Meet Brett Jordan, MEE PhD


“One of the most rewarding things I got to do at Mines was teach the econometrics lab. I taught that for three semesters and I really enjoyed being in front of a classroom and the experience of helping students engage with a topic that can be really difficult. But what I appreciated even more was when students came to my office and I was able to make sure that they were grasping everything. I enjoyed the moment when I saw that something was clicking for them that hadn’t before. Having that one-on-one interaction with students was really cool.

. . .

The Division of Economics and Business has such a unique perspective on natural resource issues. It’s common to have econ departments that tangentially might deal with natural resource or energy issues on occasion, but they don’t have that strong institutional knowledge that Mines has.

On the other side of the coin, you’ll have engineering schools that deal heavily in natural resource and energy issues that don’t quite have the rigorous theoretical economics background that allows you to do good economics research. This department provides such a unique place to get both of those things in one area.

You hear all the time from economists who come in to do talks, who are just visiting, and they’re so surprised by the institutional knowledge that this place has embedded into it. It’s amazing that we have such a critical mass of people doing research in those issues that really allows us to do stuff that nobody else can do.

. . .

I’m headed to the Institute for Social and Economic Research at the University of Alaska Anchorage. They study a host of economic and social issues related to the economy of Alaska, which is heavily dependent on natural resource issues, and that’s what got me excited about this position in the first place.

The folks I’ll be working with think a lot about the linkages between these natural resources and economic impacts, so I’m going to be diversifying my portfolio by dealing with fish, which is something I haven’t done before. I’m more familiar with minerals – which don’t move around like fish do!

I’m excited to go on the adventure and move to a place that’s totally foreign to me. I’ve never lived further north than Denver, so it’s going to be quite an experience.”

Brett Jordan
Division of Economics and Business
PhD, Mineral and Energy Economics
Class of 2017


“I enrolled in the Mineral and Energy Economics program because I was looking to diversify my skillset and my knowledge. This program allows me to make a career switch so I can work in a broader field of mining.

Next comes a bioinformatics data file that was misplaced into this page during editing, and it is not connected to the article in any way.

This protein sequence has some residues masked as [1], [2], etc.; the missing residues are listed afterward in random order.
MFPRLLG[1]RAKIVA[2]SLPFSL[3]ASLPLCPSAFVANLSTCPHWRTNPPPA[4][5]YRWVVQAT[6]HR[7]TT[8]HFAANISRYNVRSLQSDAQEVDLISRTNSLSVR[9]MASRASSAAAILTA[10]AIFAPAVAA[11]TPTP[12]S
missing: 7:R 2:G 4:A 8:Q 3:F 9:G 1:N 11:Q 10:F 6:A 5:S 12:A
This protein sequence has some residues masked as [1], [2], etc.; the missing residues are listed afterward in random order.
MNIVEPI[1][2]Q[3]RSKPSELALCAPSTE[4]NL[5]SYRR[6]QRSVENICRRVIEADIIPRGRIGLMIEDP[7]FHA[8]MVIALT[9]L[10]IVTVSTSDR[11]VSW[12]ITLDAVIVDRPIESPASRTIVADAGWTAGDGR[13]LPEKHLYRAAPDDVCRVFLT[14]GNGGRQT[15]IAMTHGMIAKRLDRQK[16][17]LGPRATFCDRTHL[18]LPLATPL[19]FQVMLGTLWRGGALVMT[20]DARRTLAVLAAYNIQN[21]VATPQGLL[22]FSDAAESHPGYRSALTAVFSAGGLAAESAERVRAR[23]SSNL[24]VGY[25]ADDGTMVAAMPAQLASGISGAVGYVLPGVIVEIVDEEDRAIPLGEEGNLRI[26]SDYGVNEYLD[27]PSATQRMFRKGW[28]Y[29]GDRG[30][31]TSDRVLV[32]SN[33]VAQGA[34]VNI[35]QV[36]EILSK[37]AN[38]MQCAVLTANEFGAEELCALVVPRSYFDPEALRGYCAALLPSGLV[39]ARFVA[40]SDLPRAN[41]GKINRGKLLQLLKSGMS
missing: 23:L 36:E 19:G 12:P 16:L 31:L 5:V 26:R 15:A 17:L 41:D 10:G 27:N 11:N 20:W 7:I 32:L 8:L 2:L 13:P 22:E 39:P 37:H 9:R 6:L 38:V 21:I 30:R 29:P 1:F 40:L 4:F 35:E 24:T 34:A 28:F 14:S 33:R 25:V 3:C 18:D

I enjoyed the Advance Project Evaluation class, co-taught by two adjunct faculty members who are principals at SRK Consulting. They brought real-life tangible lessons about mining projects that they experienced through their business and gave us the tools to evaluate them under different lenses, from the perspective of different stakeholders.

The background, experiences and diversity in the classroom contribute greatly to the program. We’ve got people who have worked in energy, petroleum, geology and mining, and those different perspectives through the classes and assignments have brought color and richness to my learning outcome.”

Phillip Ruban
Division of Economics and Business
Mineral and Energy Economics MS
Class of 2017

"I came to Mines for the IFP [Institut Français du Petrole] program. I was interested in pivoting away from engineering and doing something more business-oriented. Mines is a very well-respected institution, as is IFP, in the petroleum industry. The dual-degree program was exactly what I needed.

In fact, I just got a job offer a couple days ago! I’ll be doing energy statistics at the International Energy Agency in Paris, working with non-OECD [Organization for Economic Co-operation and Development] countries, primarily in North Africa and the Middle East.

I’m a very social person and I’ve met some really great friends here. Moving away will be hard. But after studying at IFP, I have great connections in Paris, too."

Laila El-Ashmawy
Division of Economics and Business
Dual Degree MS, Mineral and Energy Economics, Petroleum Economics and Management
Class of 2016

“I love our department because I feel connected to a network of people who care about my success. Last year, I had an incredible mentor who was a graduating PhD student. She helped shape my feelings about what getting a PhD in economics means and the power and responsibility it gives me. This year, I found another great mentor who is honored and respected in our circle; he has smart things to contribute to virtually any discussion and takes the time to help me contribute also.

The mentorships and friendships I’ve found here at Mines are really incredible to me and I feel very lucky to have them. Starting out in a PhD program, there’s cause to be doubtful about whether your efforts will be meaningful and if they will translate into being able to produce findings that you care about. My mentors never doubt me; they respect and encourage me. As they themselves are contributing meaningful research, I can relax a bit and be confident that the process will pay off.”

Sadie Fulton
Division of Economics and Business
Mineral and Energy Economics PhD
Class of 2019

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Last Updated: 08/04/2017 08:23:15